EU vows to raise its climate target at COP27
The EU vowed Tuesday at UN climate talks to raise its emissions reduction target, as developing nations admonished rich polluters for falling short on efforts to help them cope with global warming.
The COP27 conference in Egypt has been dominated by calls for wealthy nations to fulfil pledges to fund the green transitions of poorer countries least responsible for global emissions, help build their resilience, and compensate them for climate-linked losses.
The meeting comes as global CO2 emissions are slated to reach an all-time high this year, making the aspirational goal of limiting warming to 1.5 degrees Celsius compared to preindustrial levels ever more elusive.
European Commission Vice President Frans Timmermans told delegates that the European Union would exceed its original plan to reduce its greenhouse gas emissions by 55 percent by 2030.
The 27-nation bloc will now be able to cut those emissions by 57 percent from 1990 levels, he said, pointing to agreements on phasing out fossil fuel-powered cars and protecting forests that serve as "carbon sinks".
"The European Union is here to move forwards, not backwards," Timmermans told COP27 delegates.
The invasion of Ukraine by energy exporter Russia has cast a shadow over the talks in Egypt, with activists accusing Europeans of seeking to tap Africa for natural gas following Russian supply cuts.
But Timmermans denied the bloc was in a "dash for gas" in the wake of the Ukraine conflict.
"So don't let anybody tell you, here or outside, that the EU is backtracking," he said.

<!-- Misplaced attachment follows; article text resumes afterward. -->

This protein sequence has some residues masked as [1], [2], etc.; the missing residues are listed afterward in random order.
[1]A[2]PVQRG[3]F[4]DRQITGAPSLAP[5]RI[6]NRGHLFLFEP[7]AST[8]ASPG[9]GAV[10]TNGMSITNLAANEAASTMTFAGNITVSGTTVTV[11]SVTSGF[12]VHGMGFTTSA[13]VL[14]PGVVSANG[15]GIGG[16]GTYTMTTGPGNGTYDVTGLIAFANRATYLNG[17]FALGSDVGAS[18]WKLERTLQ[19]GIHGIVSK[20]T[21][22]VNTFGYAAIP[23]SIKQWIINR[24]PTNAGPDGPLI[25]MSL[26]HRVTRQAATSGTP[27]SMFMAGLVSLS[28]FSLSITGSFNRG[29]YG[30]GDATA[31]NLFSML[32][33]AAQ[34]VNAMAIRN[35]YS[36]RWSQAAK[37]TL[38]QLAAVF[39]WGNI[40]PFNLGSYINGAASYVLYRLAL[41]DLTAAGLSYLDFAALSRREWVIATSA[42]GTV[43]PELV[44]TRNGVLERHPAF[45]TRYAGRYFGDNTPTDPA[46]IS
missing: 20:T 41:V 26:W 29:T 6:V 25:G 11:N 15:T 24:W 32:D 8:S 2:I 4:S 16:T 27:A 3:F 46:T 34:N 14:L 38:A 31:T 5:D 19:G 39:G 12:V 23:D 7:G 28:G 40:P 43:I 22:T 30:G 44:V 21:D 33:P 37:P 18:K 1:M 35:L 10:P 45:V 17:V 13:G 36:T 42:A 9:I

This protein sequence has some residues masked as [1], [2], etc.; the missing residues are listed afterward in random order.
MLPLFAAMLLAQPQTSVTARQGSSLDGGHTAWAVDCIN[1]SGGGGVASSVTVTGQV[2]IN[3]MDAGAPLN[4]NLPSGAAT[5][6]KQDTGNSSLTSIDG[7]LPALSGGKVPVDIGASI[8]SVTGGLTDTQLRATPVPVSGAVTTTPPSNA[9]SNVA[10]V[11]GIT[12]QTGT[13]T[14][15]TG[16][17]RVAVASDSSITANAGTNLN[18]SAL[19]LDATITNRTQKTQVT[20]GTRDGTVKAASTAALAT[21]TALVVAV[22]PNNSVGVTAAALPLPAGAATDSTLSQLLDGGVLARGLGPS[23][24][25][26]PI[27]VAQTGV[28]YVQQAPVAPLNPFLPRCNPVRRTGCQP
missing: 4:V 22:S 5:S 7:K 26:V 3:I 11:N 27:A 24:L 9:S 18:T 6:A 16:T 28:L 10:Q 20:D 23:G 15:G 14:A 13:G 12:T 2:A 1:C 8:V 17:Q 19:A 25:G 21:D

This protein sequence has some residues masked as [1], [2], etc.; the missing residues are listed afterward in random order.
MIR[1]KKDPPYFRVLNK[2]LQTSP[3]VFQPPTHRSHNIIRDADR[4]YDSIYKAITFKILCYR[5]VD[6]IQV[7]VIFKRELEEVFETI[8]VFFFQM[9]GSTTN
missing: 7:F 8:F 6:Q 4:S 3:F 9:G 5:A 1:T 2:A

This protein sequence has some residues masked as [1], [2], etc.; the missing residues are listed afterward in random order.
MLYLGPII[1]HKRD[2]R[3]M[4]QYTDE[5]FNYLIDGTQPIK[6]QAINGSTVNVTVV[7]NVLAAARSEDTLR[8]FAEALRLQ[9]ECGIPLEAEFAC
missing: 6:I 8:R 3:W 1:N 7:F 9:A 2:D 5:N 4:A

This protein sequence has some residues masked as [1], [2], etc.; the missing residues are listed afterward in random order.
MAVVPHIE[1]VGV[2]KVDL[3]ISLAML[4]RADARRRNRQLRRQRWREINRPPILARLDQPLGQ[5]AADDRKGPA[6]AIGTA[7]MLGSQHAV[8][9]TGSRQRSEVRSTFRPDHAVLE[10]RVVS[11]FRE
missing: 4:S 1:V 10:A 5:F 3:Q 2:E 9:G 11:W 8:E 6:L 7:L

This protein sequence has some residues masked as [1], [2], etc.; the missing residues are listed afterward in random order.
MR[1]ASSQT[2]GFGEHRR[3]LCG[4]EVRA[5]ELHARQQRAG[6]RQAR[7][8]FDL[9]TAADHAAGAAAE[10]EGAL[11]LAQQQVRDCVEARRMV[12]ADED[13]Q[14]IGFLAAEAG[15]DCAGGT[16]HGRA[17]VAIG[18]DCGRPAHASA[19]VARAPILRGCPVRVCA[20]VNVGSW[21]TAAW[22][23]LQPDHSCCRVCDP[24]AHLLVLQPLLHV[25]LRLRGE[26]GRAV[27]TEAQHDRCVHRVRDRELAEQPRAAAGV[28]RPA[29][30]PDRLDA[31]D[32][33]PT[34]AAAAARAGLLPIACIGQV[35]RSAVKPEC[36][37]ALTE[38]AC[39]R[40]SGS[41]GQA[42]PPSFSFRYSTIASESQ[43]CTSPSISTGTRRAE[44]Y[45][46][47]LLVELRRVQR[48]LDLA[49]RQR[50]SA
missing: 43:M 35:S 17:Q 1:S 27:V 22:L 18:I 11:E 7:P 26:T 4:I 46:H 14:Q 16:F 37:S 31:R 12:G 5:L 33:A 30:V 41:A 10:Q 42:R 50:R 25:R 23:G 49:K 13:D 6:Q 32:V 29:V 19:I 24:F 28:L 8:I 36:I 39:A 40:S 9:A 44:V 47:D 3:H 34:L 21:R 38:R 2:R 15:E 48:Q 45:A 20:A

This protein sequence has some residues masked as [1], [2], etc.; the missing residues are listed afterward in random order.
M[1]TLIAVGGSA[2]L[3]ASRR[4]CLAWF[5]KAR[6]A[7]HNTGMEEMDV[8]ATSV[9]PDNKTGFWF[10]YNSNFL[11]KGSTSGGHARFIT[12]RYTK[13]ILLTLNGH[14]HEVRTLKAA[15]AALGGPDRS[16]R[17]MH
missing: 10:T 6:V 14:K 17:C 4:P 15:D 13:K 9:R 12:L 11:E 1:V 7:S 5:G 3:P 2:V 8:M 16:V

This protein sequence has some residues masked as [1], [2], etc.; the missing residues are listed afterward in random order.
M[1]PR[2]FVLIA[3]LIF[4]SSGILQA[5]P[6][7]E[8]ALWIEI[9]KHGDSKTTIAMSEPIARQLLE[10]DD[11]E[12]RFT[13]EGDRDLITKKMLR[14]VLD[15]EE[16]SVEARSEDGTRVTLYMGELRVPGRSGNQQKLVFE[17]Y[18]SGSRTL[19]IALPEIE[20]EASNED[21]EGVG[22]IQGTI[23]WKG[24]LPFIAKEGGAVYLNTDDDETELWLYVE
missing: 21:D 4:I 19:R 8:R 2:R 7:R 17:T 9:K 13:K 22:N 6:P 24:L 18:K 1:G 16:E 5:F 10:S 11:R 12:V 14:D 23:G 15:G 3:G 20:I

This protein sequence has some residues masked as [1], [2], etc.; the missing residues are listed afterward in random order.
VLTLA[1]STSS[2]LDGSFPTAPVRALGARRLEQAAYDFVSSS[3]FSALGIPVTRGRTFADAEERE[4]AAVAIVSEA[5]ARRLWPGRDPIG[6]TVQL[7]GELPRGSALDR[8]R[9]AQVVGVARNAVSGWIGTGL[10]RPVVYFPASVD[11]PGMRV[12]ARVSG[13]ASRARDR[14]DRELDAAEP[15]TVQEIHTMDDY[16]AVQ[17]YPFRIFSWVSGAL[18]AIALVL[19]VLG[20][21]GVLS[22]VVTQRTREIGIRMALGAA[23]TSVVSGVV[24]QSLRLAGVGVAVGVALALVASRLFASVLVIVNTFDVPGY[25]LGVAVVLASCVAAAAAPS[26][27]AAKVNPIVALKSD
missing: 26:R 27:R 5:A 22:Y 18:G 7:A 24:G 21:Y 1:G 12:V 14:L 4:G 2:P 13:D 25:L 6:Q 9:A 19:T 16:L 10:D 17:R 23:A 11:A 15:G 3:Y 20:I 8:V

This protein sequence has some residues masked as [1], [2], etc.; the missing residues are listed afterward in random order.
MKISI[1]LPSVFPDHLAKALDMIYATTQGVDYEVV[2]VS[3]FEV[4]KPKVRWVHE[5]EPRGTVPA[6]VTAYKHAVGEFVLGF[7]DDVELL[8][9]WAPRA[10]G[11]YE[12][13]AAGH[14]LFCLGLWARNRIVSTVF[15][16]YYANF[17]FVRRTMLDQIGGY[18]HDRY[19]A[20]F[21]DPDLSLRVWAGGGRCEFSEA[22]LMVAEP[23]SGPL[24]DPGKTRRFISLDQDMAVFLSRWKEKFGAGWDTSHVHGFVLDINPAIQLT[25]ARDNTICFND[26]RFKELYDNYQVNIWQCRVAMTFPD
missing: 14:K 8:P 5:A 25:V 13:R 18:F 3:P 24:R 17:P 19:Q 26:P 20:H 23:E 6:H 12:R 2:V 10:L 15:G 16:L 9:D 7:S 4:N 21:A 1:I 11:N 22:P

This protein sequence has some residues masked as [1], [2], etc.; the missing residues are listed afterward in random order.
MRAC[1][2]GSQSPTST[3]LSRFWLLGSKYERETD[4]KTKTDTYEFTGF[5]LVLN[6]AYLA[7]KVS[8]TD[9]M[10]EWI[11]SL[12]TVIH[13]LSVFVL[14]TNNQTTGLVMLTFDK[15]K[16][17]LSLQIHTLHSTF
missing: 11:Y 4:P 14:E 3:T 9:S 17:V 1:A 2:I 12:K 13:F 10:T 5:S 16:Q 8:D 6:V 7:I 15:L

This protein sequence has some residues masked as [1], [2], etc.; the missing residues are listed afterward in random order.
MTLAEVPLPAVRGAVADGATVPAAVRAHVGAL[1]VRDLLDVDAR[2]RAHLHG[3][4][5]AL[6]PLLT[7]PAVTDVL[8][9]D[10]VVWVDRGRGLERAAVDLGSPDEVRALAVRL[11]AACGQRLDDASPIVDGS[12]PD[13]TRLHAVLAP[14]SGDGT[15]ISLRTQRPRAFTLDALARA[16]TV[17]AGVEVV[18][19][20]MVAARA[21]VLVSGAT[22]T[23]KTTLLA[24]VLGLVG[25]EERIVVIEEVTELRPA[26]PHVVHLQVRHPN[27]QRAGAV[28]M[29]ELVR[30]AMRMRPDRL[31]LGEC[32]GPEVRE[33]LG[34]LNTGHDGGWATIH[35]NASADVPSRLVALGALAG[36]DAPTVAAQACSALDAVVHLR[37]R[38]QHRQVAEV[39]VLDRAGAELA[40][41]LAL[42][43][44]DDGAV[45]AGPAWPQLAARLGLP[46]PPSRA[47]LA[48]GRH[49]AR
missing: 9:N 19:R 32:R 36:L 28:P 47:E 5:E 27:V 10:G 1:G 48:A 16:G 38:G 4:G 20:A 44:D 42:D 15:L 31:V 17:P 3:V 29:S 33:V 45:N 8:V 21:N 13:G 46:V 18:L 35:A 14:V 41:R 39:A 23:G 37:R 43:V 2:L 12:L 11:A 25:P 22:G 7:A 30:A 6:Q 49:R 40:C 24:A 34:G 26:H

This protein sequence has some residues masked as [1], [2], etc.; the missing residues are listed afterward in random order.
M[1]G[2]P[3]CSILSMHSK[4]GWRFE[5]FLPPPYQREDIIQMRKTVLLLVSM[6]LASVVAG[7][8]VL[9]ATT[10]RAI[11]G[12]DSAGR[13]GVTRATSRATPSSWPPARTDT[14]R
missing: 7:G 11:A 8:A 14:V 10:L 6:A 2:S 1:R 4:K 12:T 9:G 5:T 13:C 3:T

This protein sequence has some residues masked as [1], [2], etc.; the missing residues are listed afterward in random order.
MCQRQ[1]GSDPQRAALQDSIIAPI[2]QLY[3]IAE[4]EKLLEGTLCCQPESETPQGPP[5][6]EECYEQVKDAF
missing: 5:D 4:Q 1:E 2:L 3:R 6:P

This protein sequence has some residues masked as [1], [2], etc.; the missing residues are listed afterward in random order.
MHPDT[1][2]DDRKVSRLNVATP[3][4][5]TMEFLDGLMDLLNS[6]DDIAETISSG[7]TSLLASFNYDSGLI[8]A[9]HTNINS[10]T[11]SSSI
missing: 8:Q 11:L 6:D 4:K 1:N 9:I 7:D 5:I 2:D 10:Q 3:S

Watchdog groups were not impressed.
"This small increase announced today at COP27 doesn't do justice to the calls from the most vulnerable countries at the front lines," said Chiara Martinelli, of Climate Action Network Europe.
"If the EU, with a heavy history of emitting greenhouse gases, doesn't lead on mitigating climate change, who will?"
- Major emitters' 'hypocrisy' -
Addressing a high-level session, ministers from developing nations took turns criticising wealthy nations.
Belize Climate Change Minister Orlando Habet called for more action from the G20 group of the world's wealthiest nations, which are responsible for 80 percent of global emissions and are meeting at a summit in Indonesia.
"In how many COPs have we been arguing for urgent climate action? And how many more do we need, how many lives do we need to sacrifice?" Habet said.
Shawn Edward, the sustainable development minister from the Caribbean island of Saint Lucia, said major emitters were "backpedalling" by making "small gains" in clean energy initiatives while raising fossil fuel investments and profits at the same time.
"We the people of Saint Lucia suffer the consequences of this hypocrisy," he said, describing millions of dollars in damages caused by a recent tropical storm that wracked his island nation.
UN climate negotiations often go into overtime and COP27, scheduled to end on Friday, could be no different.
The first draft of the final declaration -- which must be approved by all parties -- only has bullet points so far, including a line on the "urgency of action to keep 1.5C in reach", something top emitter China has opposed in the past.
- Compensation fight -
Wealthy and developing nations are sharply divided over money.
Developing countries say this year's floods in Pakistan, which have cost the country up to $40 billion, have highlighted the pressing need to create a "loss and damage" compensation fund.
In a small breakthrough, the United States and the European Union agreed to have the issue discussed at COP27, though they favour using existing financial channels.
The draft declaration mentions the "need for funding arrangements to address" loss and damage -- language previously used by the United States and Europeans.
Timmermans told reporters that the EU has "demonstrated openness to discuss moving forward on loss and damage" but that he was "not quite sure we would be able this week to find consensus on the new financial mechanism".
Conrod Hunte of Antigua and Barbuda, lead negotiator for the Alliance of Small Island States, said stalling talks would be a "devastating blow".
"Antigua and Barbuda will not leave here without a loss and damage fund," he said.
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